The thing that lets this down is the range of short stories it offers. One I liked which involved the major stars of Hollywood becoming robotic inside to remain young, a fun little sci-fi 'Westworld' type plot there. The others are poor really, the killer grand piano? really?, a man possessed by a black cat and the two Poe collectors. All pretty lame really, not exactly creepy scary or even fun, just dull and idiotic in the case of the grand piano.

It looks good visually, again better than the first 'Tales' in my opinion but can't beat 'Vault of Horror'. The only two things I liked about this film were Meredith and Palance, Meredith especially in his post 'Penguin-like' outfits clearly making the most of that older winning role. Was cool to see Palance go up against Cushing too, epic double team there folks.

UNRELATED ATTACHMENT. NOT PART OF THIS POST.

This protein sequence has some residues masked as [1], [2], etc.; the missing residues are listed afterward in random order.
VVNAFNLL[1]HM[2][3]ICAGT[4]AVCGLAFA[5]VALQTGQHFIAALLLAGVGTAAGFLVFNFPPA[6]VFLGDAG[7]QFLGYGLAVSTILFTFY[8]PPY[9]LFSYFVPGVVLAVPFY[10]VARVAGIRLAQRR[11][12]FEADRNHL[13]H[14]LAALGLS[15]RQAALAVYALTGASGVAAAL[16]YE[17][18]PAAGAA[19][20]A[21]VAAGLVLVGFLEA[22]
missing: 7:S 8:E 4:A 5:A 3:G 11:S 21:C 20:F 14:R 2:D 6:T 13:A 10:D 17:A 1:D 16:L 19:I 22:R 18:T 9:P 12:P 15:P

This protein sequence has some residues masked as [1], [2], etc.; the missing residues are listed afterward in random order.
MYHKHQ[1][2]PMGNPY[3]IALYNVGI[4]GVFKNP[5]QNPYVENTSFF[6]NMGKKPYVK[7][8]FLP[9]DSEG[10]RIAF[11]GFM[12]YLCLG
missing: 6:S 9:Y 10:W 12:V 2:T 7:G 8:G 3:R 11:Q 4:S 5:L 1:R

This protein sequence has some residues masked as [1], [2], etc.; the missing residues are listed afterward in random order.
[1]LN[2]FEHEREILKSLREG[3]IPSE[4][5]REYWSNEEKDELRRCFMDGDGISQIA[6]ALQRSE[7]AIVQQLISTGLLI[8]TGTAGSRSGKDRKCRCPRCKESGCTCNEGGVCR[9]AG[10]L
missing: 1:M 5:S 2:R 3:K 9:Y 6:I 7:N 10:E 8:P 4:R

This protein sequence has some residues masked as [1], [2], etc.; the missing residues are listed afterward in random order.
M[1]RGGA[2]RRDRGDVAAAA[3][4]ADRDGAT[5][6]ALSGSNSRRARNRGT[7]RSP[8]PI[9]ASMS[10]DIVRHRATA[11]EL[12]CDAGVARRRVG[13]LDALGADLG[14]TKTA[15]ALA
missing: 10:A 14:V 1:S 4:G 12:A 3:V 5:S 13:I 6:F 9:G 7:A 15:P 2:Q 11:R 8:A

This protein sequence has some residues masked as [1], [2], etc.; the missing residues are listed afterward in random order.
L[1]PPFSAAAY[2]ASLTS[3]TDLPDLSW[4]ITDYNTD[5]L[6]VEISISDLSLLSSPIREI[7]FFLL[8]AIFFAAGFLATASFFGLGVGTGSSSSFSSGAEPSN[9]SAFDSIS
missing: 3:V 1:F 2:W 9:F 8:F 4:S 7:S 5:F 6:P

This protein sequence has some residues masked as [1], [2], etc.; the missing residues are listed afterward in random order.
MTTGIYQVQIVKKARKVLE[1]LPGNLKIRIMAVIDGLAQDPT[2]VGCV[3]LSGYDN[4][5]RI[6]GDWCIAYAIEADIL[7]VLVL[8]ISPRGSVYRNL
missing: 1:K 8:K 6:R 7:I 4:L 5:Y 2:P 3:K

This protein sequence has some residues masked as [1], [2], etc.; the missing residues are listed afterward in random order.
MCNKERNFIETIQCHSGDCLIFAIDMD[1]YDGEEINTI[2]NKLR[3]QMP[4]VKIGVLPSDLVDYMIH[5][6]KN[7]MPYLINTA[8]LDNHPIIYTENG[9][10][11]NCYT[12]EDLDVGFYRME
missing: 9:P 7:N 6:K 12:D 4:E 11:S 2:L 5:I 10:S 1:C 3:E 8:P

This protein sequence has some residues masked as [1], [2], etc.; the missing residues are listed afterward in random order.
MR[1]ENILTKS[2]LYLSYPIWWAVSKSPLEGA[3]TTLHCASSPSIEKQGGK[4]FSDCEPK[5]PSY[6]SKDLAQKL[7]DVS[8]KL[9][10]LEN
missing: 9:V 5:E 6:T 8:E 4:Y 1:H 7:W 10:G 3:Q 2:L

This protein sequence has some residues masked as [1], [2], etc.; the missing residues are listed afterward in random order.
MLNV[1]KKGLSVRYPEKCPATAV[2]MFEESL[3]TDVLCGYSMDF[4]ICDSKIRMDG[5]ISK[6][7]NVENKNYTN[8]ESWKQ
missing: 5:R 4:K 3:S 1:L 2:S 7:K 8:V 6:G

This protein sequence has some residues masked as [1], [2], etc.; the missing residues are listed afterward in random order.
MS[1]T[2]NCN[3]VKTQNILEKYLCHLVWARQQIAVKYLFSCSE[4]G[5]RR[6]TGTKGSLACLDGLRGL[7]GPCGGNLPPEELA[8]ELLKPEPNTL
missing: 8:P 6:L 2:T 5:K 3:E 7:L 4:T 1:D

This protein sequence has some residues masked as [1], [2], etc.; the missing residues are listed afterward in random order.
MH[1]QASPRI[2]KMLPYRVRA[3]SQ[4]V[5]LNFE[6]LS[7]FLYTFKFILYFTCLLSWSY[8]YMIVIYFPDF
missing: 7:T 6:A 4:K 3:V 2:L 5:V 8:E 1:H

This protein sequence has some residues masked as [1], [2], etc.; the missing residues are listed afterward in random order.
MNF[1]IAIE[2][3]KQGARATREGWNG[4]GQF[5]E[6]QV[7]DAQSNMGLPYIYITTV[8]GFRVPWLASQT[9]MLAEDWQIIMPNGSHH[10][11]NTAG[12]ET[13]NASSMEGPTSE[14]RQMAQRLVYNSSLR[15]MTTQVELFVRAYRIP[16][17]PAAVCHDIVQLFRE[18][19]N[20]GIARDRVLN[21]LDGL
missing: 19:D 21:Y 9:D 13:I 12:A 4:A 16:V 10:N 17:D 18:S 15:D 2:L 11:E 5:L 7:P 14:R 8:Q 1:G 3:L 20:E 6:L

A good anthology which is well worth the watch if you like these kind of films, the casting is best but the stories lack punch. I think I've repeated that a few times in this review now, you get the idea then eh.


Wednesday, 24 September 2014

Asylum (UK, 1972)

Boy they liked their horror anthology movies back in the 70's didn't they, well Amicus certainly did. This movie actually has a genuinely eerie title that has of course been reused since, and the movies poster is actually quite scary too. Usually these old horrors have cheesy titles with very daft posters but this one breaks that mould somewhat.

So its an anthology movie, therefore as you might have guessed its the same premise yet again with a selection of four short tales sandwiched between a bookend tale usually with a narrator of sorts. This time a young Robert Powell plays a young doctor who is visiting an asylum to apply for a position within. Oddly he is set the task of interviewing all four patients within the asylum to figure out which one used to be the head of the asylum...if he can he gets the job, just like in reality.